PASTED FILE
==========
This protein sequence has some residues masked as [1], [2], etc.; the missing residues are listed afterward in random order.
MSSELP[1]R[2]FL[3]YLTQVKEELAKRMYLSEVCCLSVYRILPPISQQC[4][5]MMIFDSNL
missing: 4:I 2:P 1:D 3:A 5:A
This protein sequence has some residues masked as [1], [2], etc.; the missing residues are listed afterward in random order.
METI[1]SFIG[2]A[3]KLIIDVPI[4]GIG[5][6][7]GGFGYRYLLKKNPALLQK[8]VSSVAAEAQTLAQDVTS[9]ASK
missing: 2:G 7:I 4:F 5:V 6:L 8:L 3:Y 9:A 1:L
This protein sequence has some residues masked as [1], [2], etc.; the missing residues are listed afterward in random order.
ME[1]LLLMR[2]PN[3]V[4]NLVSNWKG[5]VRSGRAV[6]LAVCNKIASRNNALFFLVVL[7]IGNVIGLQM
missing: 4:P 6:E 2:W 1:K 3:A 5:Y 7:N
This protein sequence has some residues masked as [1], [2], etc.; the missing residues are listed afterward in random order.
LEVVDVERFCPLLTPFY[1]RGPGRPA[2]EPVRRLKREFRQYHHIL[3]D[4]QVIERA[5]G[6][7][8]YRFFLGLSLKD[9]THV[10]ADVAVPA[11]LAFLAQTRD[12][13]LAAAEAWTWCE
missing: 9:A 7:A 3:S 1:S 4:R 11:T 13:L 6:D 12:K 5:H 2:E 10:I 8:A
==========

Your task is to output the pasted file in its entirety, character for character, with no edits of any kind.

This protein sequence has some residues masked as [1], [2], etc.; the missing residues are listed afterward in random order.
MSSELP[1]R[2]FL[3]YLTQVKEELAKRMYLSEVCCLSVYRILPPISQQC[4][5]MMIFDSNL
missing: 4:I 2:P 1:D 3:A 5:A
This protein sequence has some residues masked as [1], [2], etc.; the missing residues are listed afterward in random order.
METI[1]SFIG[2]A[3]KLIIDVPI[4]GIG[5][6][7]GGFGYRYLLKKNPALLQK[8]VSSVAAEAQTLAQDVTS[9]ASK
missing: 2:G 7:I 4:F 5:V 6:L 8:L 3:Y 9:A 1:L
This protein sequence has some residues masked as [1], [2], etc.; the missing residues are listed afterward in random order.
ME[1]LLLMR[2]PN[3]V[4]NLVSNWKG[5]VRSGRAV[6]LAVCNKIASRNNALFFLVVL[7]IGNVIGLQM
missing: 4:P 6:E 2:W 1:K 3:A 5:Y 7:N
This protein sequence has some residues masked as [1], [2], etc.; the missing residues are listed afterward in random order.
LEVVDVERFCPLLTPFY[1]RGPGRPA[2]EPVRRLKREFRQYHHIL[3]D[4]QVIERA[5]G[6][7][8]YRFFLGLSLKD[9]THV[10]ADVAVPA[11]LAFLAQTRD[12][13]LAAAEAWTWCE
missing: 9:A 7:A 3:S 1:S 4:R 11:T 13:L 6:D 12:K 5:H 2:E 10:I 8:A